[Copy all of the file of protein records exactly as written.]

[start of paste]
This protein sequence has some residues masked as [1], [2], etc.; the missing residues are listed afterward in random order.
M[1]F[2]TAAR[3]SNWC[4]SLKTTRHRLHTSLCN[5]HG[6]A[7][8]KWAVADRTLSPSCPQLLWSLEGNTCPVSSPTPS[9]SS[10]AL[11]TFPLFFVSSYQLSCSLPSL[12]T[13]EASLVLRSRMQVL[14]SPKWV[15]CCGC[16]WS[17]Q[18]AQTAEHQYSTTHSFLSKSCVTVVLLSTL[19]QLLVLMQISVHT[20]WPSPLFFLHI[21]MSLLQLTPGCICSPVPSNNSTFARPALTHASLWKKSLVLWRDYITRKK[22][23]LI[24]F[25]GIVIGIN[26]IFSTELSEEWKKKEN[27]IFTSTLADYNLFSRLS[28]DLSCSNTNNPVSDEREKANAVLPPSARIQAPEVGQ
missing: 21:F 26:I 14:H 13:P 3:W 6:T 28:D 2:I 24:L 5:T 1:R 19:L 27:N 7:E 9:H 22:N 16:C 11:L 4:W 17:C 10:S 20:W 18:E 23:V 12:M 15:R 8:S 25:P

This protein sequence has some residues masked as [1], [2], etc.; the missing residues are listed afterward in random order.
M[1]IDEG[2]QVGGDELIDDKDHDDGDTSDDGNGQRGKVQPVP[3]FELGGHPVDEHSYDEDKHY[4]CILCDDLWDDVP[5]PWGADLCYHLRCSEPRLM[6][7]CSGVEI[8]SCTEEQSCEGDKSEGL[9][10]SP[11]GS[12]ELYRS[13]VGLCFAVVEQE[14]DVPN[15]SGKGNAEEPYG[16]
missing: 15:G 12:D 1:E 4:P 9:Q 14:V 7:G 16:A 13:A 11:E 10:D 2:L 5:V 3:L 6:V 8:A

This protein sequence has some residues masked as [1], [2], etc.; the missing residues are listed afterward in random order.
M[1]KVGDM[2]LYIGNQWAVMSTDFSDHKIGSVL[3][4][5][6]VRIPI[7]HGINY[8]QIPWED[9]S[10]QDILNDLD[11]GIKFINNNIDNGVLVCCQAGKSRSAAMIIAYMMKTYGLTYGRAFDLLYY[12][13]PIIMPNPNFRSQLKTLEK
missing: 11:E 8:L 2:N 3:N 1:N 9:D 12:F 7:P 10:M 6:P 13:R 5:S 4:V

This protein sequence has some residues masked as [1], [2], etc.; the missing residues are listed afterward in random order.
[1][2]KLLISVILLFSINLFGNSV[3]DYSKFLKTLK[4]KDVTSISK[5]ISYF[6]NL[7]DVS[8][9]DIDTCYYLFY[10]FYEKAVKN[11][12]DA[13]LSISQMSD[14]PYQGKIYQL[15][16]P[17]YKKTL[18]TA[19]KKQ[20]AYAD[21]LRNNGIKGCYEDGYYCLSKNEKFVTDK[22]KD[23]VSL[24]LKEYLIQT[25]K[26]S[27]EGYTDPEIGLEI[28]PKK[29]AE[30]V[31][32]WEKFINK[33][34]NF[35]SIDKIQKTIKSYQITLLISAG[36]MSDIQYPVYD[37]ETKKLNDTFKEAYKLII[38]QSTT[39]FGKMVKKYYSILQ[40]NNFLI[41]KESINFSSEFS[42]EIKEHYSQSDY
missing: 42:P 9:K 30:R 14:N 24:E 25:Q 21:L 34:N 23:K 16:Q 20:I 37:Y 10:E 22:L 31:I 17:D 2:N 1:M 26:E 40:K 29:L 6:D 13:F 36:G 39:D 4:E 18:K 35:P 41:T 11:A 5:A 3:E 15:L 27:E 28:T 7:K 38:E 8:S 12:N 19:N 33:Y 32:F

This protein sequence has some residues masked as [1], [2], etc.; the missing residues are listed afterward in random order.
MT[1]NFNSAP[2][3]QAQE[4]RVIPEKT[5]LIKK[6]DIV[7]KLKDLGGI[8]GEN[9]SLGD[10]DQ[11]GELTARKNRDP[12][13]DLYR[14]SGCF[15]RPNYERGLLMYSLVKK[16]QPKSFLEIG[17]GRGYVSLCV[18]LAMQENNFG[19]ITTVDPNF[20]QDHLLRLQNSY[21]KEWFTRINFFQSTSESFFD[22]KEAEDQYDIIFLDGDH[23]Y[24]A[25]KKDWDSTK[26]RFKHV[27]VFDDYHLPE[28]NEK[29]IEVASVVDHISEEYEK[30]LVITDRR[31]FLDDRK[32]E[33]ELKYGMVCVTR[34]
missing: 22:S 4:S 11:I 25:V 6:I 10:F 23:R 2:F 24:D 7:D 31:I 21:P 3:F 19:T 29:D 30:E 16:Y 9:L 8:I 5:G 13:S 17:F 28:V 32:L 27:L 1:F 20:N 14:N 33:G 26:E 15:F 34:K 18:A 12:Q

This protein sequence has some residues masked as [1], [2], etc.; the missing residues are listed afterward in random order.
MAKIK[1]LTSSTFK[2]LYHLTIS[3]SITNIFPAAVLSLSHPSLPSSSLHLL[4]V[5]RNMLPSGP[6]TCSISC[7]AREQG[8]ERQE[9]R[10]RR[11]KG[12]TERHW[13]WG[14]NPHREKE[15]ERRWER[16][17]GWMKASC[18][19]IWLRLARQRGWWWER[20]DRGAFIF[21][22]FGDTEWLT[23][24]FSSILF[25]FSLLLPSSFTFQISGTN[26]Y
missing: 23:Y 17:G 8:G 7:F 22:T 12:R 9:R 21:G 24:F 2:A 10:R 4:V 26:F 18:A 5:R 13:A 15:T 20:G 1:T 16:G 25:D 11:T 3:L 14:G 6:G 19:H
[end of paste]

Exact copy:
This protein sequence has some residues masked as [1], [2], etc.; the missing residues are listed afterward in random order.
M[1]F[2]TAAR[3]SNWC[4]SLKTTRHRLHTSLCN[5]HG[6]A[7][8]KWAVADRTLSPSCPQLLWSLEGNTCPVSSPTPS[9]SS[10]AL[11]TFPLFFVSSYQLSCSLPSL[12]T[13]EASLVLRSRMQVL[14]SPKWV[15]CCGC[16]WS[17]Q[18]AQTAEHQYSTTHSFLSKSCVTVVLLSTL[19]QLLVLMQISVHT[20]WPSPLFFLHI[21]MSLLQLTPGCICSPVPSNNSTFARPALTHASLWKKSLVLWRDYITRKK[22][23]LI[24]F[25]GIVIGIN[26]IFSTELSEEWKKKEN[27]IFTSTLADYNLFSRLS[28]DLSCSNTNNPVSDEREKANAVLPPSARIQAPEVGQ
missing: 21:F 26:I 14:H 13:P 3:W 6:T 28:D 2:I 24:L 5:T 1:R 19:L 27:N 7:E 9:H 22:N 16:C 11:L 4:W 17:C 10:S 20:W 18:E 23:V 12:M 15:R 8:S 25:P

This protein sequence has some residues masked as [1], [2], etc.; the missing residues are listed afterward in random order.
M[1]IDEG[2]QVGGDELIDDKDHDDGDTSDDGNGQRGKVQPVP[3]FELGGHPVDEHSYDEDKHY[4]CILCDDLWDDVP[5]PWGADLCYHLRCSEPRLM[6][7]CSGVEI[8]SCTEEQSCEGDKSEGL[9][10]SP[11]GS[12]ELYRS[13]VGLCFAVVEQE[14]DVPN[15]SGKGNAEEPYG[16]
missing: 15:G 12:D 1:E 4:P 9:Q 14:V 7:G 16:A 13:A 11:E 10:D 2:L 5:V 3:L 6:V 8:A

This protein sequence has some residues masked as [1], [2], etc.; the missing residues are listed afterward in random order.
M[1]KVGDM[2]LYIGNQWAVMSTDFSDHKIGSVL[3][4][5][6]VRIPI[7]HGINY[8]QIPWED[9]S[10]QDILNDLD[11]GIKFINNNIDNGVLVCCQAGKSRSAAMIIAYMMKTYGLTYGRAFDLLYY[12][13]PIIMPNPNFRSQLKTLEK
missing: 11:E 8:L 2:N 3:N 1:N 9:D 12:F 7:P 10:M 6:P 13:R 5:S 4:V

This protein sequence has some residues masked as [1], [2], etc.; the missing residues are listed afterward in random order.
[1][2]KLLISVILLFSINLFGNSV[3]DYSKFLKTLK[4]KDVTSISK[5]ISYF[6]NL[7]DVS[8][9]DIDTCYYLFY[10]FYEKAVKN[11][12]DA[13]LSISQMSD[14]PYQGKIYQL[15][16]P[17]YKKTL[18]TA[19]KKQ[20]AYAD[21]LRNNGIKGCYEDGYYCLSKNEKFVTDK[22]KD[23]VSL[24]LKEYLIQT[25]K[26]S[27]EGYTDPEIGLEI[28]PKK[29]AE[30]V[31][32]WEKFINK[33][34]NF[35]SIDKIQKTIKSYQITLLISAG[36]MSDIQYPVYD[37]ETKKLNDTFKEAYKLII[38]QSTT[39]FGKMVKKYYSILQ[40]NNFLI[41]KESINFSSEFS[42]EIKEHYSQSDY
missing: 42:P 9:K 30:R 14:N 24:E 25:Q 21:L 34:N 23:K 16:Q 20:I 37:Y 10:E 22:L 31:I 17:D 2:N 1:M 26:E 40:K 29:L 6:D 13:F 36:G 39:D 4:E 18:K 35:P 41:T 11:A 5:A 3:E 15:L 27:E 28:T 7:K 38:E 8:S 12:N 19:N 33:Y 32:F

This protein sequence has some residues masked as [1], [2], etc.; the missing residues are listed afterward in random order.
MT[1]NFNSAP[2][3]QAQE[4]RVIPEKT[5]LIKK[6]DIV[7]KLKDLGGI[8]GEN[9]SLGD[10]DQ[11]GELTARKNRDP[12][13]DLYR[14]SGCF[15]RPNYERGLLMYSLVKK[16]QPKSFLEIG[17]GRGYVSLCV[18]LAMQENNFG[19]ITTVDPNF[20]QDHLLRLQNSY[21]KEWFTRINFFQSTSESFFD[22]KEAEDQYDIIFLDGDH[23]Y[24]A[25]KKDWDSTK[26]RFKHV[27]VFDDYHLPE[28]NEK[29]IEVASVVDHISEEYEK[30]LVITDRR[31]FLDDRK[32]E[33]ELKYGMVCVTR[34]
missing: 22:S 4:S 11:I 25:V 6:I 10:F 23:R 2:F 24:D 7:D 31:I 21:P 3:F 19:T 29:D 30:E 16:Y 9:L 8:I 5:G 13:S 17:F 28:V 32:L 27:L 1:F 20:N 14:N 33:G 26:E 15:F 34:K 18:A 12:Q

This protein sequence has some residues masked as [1], [2], etc.; the missing residues are listed afterward in random order.
MAKIK[1]LTSSTFK[2]LYHLTIS[3]SITNIFPAAVLSLSHPSLPSSSLHLL[4]V[5]RNMLPSGP[6]TCSISC[7]AREQG[8]ERQE[9]R[10]RR[11]KG[12]TERHW[13]WG[14]NPHREKE[15]ERRWER[16][17]GWMKASC[18][19]IWLRLARQRGWWWER[20]DRGAFIF[21][22]FGDTEWLT[23][24]FSSILF[25]FSLLLPSSFTFQISGTN[26]Y
missing: 23:Y 17:G 8:G 7:F 22:T 12:R 9:R 21:G 24:F 2:A 10:R 4:V 26:F 18:A 5:R 13:A 15:T 20:G 1:T 16:G 25:D 11:T 3:L 14:G 6:G 19:H